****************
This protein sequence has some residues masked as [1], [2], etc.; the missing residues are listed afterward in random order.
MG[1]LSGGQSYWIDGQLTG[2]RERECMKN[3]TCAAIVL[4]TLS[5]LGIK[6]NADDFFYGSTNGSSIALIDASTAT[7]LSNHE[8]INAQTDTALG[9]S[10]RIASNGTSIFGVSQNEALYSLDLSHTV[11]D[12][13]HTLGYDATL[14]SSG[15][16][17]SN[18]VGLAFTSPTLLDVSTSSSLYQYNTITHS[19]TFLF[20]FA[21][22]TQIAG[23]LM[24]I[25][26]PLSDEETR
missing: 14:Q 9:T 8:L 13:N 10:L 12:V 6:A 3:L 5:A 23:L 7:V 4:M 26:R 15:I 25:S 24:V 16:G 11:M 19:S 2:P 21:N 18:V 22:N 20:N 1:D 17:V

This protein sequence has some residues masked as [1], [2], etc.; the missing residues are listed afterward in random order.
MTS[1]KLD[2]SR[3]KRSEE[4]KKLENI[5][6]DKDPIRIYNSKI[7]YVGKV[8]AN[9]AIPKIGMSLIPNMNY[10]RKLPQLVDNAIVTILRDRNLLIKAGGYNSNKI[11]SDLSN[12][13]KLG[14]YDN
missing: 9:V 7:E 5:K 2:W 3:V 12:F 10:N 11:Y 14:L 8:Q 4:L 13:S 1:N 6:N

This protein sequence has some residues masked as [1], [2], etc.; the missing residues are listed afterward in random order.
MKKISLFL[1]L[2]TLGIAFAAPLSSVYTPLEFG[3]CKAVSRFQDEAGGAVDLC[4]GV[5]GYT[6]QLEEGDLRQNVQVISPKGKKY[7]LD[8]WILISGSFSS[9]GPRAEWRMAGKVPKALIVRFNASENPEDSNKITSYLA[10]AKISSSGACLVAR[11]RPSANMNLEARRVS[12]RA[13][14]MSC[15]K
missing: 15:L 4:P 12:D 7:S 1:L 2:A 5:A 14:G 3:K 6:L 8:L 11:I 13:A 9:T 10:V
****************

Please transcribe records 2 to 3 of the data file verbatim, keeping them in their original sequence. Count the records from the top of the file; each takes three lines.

This protein sequence has some residues masked as [1], [2], etc.; the missing residues are listed afterward in random order.
MTS[1]KLD[2]SR[3]KRSEE[4]KKLENI[5][6]DKDPIRIYNSKI[7]YVGKV[8]AN[9]AIPKIGMSLIPNMNY[10]RKLPQLVDNAIVTILRDRNLLIKAGGYNSNKI[11]SDLSN[12][13]KLG[14]YDN
missing: 9:V 7:E 5:K 2:W 3:V 12:F 10:N 11:Y 14:L 8:Q 4:L 13:S 1:N 6:N

This protein sequence has some residues masked as [1], [2], etc.; the missing residues are listed afterward in random order.
MKKISLFL[1]L[2]TLGIAFAAPLSSVYTPLEFG[3]CKAVSRFQDEAGGAVDLC[4]GV[5]GYT[6]QLEEGDLRQNVQVISPKGKKY[7]LD[8]WILISGSFSS[9]GPRAEWRMAGKVPKALIVRFNASENPEDSNKITSYLA[10]AKISSSGACLVAR[11]RPSANMNLEARRVS[12]RA[13][14]MSC[15]K
missing: 15:L 4:P 12:D 7:S 1:L 2:A 5:A 14:G 3:K 6:L 8:L 11:I 13:A 9:T 10:V